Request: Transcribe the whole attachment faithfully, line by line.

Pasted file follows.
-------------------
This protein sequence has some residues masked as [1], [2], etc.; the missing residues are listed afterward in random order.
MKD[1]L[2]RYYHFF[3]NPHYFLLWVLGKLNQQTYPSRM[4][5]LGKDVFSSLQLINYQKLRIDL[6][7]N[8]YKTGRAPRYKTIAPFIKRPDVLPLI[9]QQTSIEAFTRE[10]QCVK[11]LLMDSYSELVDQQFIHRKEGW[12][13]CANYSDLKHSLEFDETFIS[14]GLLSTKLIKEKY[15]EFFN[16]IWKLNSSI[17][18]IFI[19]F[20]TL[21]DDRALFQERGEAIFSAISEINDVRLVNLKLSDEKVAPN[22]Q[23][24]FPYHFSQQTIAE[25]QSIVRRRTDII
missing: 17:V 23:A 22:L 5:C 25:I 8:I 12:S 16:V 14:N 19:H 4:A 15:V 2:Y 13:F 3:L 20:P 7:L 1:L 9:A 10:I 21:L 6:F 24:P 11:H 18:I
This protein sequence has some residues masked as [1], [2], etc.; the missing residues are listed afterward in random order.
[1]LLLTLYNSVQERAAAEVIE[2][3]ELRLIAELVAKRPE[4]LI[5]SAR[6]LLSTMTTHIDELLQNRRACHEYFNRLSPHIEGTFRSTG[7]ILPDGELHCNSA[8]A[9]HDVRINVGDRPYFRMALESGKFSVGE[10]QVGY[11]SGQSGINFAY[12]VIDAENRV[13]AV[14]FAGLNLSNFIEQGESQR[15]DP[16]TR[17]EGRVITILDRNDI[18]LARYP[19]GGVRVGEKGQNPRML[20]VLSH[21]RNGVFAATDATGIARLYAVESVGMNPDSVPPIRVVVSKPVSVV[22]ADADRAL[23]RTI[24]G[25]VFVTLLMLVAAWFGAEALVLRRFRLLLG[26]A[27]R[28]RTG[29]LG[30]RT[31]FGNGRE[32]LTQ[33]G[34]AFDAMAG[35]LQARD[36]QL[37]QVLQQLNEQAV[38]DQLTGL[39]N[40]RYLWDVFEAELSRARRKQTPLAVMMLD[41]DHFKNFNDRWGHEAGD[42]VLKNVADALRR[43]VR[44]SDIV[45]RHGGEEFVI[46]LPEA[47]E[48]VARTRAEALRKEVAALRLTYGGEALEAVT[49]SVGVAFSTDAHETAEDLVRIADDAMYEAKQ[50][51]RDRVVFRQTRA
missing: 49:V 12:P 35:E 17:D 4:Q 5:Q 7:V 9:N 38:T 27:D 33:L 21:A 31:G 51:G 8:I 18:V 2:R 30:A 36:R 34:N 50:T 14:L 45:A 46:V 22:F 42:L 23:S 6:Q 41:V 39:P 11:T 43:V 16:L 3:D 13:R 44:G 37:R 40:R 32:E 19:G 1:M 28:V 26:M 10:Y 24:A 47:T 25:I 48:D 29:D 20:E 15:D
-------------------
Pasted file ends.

This protein sequence has some residues masked as [1], [2], etc.; the missing residues are listed afterward in random order.
MKD[1]L[2]RYYHFF[3]NPHYFLLWVLGKLNQQTYPSRM[4][5]LGKDVFSSLQLINYQKLRIDL[6][7]N[8]YKTGRAPRYKTIAPFIKRPDVLPLI[9]QQTSIEAFTRE[10]QCVK[11]LLMDSYSELVDQQFIHRKEGW[12][13]CANYSDLKHSLEFDETFIS[14]GLLSTKLIKEKY[15]EFFN[16]IWKLNSSI[17][18]IFI[19]F[20]TL[21]DDRALFQERGEAIFSAISEINDVRLVNLKLSDEKVAPN[22]Q[23][24]FPYHFSQQTIAE[25]QSIVRRRTDII
missing: 17:V 23:A 22:L 5:C 25:I 8:I 12:S 16:V 14:N 19:H 4:A 15:V 2:Y 13:F 3:L 20:P 7:L 1:L 9:A 10:I 21:L 6:F 24:P 11:H 18:I
This protein sequence has some residues masked as [1], [2], etc.; the missing residues are listed afterward in random order.
[1]LLLTLYNSVQERAAAEVIE[2][3]ELRLIAELVAKRPE[4]LI[5]SAR[6]LLSTMTTHIDELLQNRRACHEYFNRLSPHIEGTFRSTG[7]ILPDGELHCNSA[8]A[9]HDVRINVGDRPYFRMALESGKFSVGE[10]QVGY[11]SGQSGINFAY[12]VIDAENRV[13]AV[14]FAGLNLSNFIEQGESQR[15]DP[16]TR[17]EGRVITILDRNDI[18]LARYP[19]GGVRVGEKGQNPRML[20]VLSH[21]RNGVFAATDATGIARLYAVESVGMNPDSVPPIRVVVSKPVSVV[22]ADADRAL[23]RTI[24]G[25]VFVTLLMLVAAWFGAEALVLRRFRLLLG[26]A[27]R[28]RTG[29]LG[30]RT[31]FGNGRE[32]LTQ[33]G[34]AFDAMAG[35]LQARD[36]QL[37]QVLQQLNEQAV[38]DQLTGL[39]N[40]RYLWDVFEAELSRARRKQTPLAVMMLD[41]DHFKNFNDRWGHEAGD[42]VLKNVADALRR[43]VR[44]SDIV[45]RHGGEEFVI[46]LPEA[47]E[48]VARTRAEALRKEVAALRLTYGGEALEAVT[49]SVGVAFSTDAHETAEDLVRIADDAMYEAKQ[50][51]RDRVVFRQTRA
missing: 49:V 12:P 35:E 17:D 4:Q 5:Q 7:V 9:N 38:T 27:D 33:L 21:A 31:G 51:G 8:I 18:V 2:R 30:A 36:R 34:N 50:T 14:L 45:A 46:V 22:F 42:L 23:S 6:Q 41:V 39:P 11:T 43:V 16:L 3:D 13:R 44:G 37:R 40:R 32:E 19:G 1:M 28:V 26:M 10:Y 24:A 47:T 25:I 48:D 29:D 20:E 15:D